Printmaking – Monoprint, Monotype, Woodblock, Intaglio

In my studio, traditional woodcuts (a type of printmaking) are sometimes generated entirely in response to experimental cuts that I make in the wood block. A certain woodcarving tool makes a certain type of mark, to which I then respond with a different tool and another shape of cut.  At some point those cuts and shapes develop into an image in my mind. It is then that I begin utilizing tools and design elements to create that image in the wood.

The “American Oystercatcher” shown here is an example of a distinctive type of relief woodcut called White Line Woodcut that was developed in Provincetown early in the 20th century.  In this piece I selected an image and design prior to beginning the work.

Monoprints  and Monotypes are one of a kind prints that are often pulled using a press, although they may be hand-rubbed. Typically, elements of a Monotype are unique.    Monoprints generally include some repeated elements, which are visible in more than one image, and yet the final work is unique.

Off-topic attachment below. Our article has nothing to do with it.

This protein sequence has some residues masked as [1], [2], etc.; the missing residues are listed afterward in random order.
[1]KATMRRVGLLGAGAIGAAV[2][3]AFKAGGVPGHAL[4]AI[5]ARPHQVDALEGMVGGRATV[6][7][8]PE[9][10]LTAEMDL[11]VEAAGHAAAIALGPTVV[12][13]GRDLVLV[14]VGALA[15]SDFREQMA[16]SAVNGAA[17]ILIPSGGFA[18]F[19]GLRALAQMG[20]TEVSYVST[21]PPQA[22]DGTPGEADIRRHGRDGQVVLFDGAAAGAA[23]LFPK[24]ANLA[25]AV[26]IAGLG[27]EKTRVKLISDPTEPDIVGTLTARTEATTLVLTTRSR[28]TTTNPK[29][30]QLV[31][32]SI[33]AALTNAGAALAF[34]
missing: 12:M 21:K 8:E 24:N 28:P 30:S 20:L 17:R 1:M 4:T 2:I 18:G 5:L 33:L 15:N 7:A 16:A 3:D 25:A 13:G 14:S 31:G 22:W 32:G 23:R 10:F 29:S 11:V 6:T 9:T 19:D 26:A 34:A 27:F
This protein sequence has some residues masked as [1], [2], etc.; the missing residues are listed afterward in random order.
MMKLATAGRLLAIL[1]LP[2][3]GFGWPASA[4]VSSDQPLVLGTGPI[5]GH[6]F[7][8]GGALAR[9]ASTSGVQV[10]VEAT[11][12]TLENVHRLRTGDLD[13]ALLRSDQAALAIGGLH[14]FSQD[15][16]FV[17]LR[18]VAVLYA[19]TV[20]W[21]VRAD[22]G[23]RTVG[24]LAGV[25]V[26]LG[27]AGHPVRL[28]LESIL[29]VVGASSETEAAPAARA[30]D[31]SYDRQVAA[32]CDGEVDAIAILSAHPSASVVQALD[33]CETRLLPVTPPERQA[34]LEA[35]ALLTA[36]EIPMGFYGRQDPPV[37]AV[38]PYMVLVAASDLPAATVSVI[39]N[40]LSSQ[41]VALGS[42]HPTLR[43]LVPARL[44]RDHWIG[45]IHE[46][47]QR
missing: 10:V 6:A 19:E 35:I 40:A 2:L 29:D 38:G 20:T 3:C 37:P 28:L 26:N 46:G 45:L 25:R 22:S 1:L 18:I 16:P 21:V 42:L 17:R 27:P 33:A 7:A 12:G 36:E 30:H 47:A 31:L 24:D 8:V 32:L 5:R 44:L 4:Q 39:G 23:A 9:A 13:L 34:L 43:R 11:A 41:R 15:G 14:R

Intaglio, including drypoint, refers to prints where impressions are ‘bitten’ into a plate.  The plate is then inked, ink is pressured down into those impressions, excess ink on the surface of the plate is wiped away, and then the plate and paper are run through the press.   Pressure from the press causes the paper into the bitten and inked areas, where the ink is absorbed into the paper.